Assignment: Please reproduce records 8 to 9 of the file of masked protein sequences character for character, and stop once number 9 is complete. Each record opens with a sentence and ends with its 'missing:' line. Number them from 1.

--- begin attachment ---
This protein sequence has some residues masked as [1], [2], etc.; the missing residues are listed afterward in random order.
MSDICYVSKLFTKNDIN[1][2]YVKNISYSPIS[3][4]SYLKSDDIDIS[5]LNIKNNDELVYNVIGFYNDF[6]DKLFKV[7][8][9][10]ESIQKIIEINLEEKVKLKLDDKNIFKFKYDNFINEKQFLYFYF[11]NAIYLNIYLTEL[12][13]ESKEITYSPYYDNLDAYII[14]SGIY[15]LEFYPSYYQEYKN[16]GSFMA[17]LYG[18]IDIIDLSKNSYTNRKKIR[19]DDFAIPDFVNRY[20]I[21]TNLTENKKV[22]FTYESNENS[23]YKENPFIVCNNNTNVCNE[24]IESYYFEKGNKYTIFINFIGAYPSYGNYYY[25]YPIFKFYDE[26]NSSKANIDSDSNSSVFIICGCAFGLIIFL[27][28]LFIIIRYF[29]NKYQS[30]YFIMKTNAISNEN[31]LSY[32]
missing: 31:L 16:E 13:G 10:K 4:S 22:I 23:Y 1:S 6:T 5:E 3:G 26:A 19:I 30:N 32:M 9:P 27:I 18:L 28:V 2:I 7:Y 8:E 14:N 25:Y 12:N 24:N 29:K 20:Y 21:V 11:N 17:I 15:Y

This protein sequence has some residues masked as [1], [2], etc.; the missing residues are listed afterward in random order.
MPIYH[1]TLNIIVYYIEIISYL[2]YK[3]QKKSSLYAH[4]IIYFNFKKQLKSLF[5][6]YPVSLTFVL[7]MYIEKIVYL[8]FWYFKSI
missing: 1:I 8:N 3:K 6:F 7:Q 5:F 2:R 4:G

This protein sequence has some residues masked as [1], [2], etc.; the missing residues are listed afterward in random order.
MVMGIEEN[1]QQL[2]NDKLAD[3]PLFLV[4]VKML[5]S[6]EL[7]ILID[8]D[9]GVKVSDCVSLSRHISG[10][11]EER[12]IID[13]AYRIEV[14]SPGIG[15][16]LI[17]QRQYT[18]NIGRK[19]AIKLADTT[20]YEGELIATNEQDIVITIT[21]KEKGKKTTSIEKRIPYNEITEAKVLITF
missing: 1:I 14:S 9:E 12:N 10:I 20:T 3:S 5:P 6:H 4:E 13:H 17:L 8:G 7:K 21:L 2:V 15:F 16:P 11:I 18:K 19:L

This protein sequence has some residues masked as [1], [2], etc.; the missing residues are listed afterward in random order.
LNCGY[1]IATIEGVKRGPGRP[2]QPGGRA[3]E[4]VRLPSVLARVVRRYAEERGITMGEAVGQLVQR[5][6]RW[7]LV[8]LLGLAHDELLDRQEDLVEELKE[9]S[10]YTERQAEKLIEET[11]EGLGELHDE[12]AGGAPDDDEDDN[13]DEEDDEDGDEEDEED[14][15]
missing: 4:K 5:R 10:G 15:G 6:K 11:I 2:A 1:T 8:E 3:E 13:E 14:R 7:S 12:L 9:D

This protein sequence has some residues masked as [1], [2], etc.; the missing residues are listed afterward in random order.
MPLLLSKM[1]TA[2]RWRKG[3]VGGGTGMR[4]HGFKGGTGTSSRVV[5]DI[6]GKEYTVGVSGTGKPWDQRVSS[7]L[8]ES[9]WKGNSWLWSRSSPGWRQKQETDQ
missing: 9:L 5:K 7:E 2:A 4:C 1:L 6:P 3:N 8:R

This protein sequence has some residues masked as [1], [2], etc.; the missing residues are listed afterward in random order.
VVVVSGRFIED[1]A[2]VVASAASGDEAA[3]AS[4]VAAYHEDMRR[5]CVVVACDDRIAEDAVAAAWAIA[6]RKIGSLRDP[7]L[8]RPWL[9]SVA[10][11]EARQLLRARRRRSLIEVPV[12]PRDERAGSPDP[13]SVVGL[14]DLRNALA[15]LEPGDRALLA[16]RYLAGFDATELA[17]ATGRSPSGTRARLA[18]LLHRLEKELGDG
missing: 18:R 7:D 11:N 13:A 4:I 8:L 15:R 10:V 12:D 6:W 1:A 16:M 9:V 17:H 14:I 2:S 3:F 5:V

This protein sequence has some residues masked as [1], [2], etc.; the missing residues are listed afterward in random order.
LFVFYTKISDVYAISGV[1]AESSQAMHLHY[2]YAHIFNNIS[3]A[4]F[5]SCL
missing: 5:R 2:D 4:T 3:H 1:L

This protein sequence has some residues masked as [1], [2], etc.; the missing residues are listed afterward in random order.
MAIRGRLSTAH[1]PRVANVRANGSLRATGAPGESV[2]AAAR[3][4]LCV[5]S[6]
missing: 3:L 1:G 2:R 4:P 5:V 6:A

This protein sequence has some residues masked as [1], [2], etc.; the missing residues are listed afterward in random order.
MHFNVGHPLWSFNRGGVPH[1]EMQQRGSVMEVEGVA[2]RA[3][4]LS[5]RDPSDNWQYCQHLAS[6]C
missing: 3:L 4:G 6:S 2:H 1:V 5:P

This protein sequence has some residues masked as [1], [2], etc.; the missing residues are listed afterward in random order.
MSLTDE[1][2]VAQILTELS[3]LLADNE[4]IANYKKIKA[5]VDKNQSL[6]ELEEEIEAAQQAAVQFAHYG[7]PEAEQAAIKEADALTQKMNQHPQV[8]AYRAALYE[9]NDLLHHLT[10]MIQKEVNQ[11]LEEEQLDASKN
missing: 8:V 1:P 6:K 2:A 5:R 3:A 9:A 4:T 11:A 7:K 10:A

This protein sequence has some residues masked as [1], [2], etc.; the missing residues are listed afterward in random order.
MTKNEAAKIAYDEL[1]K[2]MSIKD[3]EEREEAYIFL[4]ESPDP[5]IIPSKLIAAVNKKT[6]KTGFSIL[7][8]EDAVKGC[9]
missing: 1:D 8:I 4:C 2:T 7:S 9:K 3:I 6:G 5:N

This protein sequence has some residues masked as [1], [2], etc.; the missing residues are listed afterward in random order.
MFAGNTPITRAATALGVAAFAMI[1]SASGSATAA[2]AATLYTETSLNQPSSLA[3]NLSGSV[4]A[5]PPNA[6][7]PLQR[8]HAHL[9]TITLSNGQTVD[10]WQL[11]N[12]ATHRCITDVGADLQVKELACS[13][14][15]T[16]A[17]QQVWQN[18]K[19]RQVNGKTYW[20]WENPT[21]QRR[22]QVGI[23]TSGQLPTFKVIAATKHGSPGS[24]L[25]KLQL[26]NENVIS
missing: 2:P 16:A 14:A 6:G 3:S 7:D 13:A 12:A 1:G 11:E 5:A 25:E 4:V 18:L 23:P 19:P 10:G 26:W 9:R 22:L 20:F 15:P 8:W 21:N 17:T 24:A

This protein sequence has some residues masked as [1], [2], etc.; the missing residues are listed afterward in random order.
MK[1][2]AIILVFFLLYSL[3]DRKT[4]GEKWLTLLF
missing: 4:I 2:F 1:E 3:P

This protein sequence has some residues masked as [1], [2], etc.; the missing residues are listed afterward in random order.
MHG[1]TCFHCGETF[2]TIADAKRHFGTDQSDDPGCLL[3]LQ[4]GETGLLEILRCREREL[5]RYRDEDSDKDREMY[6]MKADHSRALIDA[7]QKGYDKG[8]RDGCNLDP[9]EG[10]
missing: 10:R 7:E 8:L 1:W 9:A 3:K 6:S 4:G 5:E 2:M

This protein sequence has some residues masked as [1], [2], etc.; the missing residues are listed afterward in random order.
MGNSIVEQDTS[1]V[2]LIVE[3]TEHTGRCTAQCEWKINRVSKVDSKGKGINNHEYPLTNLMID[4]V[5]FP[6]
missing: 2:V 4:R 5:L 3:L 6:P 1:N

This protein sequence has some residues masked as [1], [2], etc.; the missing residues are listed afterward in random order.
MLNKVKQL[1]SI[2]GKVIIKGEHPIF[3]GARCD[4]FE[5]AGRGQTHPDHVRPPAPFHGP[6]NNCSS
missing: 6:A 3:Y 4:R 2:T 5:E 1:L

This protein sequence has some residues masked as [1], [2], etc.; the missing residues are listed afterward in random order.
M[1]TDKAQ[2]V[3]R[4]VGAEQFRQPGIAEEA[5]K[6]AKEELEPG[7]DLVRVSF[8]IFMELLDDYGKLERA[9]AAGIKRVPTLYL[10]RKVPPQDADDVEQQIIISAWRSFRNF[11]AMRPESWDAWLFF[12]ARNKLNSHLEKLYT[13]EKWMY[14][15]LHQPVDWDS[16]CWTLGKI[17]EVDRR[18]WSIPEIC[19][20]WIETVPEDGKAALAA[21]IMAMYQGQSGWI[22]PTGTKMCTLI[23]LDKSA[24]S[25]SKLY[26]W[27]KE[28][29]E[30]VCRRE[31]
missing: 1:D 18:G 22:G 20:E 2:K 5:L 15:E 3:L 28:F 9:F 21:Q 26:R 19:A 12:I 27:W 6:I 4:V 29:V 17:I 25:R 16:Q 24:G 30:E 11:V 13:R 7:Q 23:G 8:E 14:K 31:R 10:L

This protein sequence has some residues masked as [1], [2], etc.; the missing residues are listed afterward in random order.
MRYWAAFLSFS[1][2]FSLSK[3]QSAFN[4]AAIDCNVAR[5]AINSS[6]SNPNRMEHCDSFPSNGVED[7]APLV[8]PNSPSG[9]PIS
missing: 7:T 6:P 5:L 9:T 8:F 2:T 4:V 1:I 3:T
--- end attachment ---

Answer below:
This protein sequence has some residues masked as [1], [2], etc.; the missing residues are listed afterward in random order.
MAIRGRLSTAH[1]PRVANVRANGSLRATGAPGESV[2]AAAR[3][4]LCV[5]S[6]
missing: 3:L 1:G 2:R 4:P 5:V 6:A

This protein sequence has some residues masked as [1], [2], etc.; the missing residues are listed afterward in random order.
MHFNVGHPLWSFNRGGVPH[1]EMQQRGSVMEVEGVA[2]RA[3][4]LS[5]RDPSDNWQYCQHLAS[6]C
missing: 3:L 4:G 6:S 2:H 1:V 5:P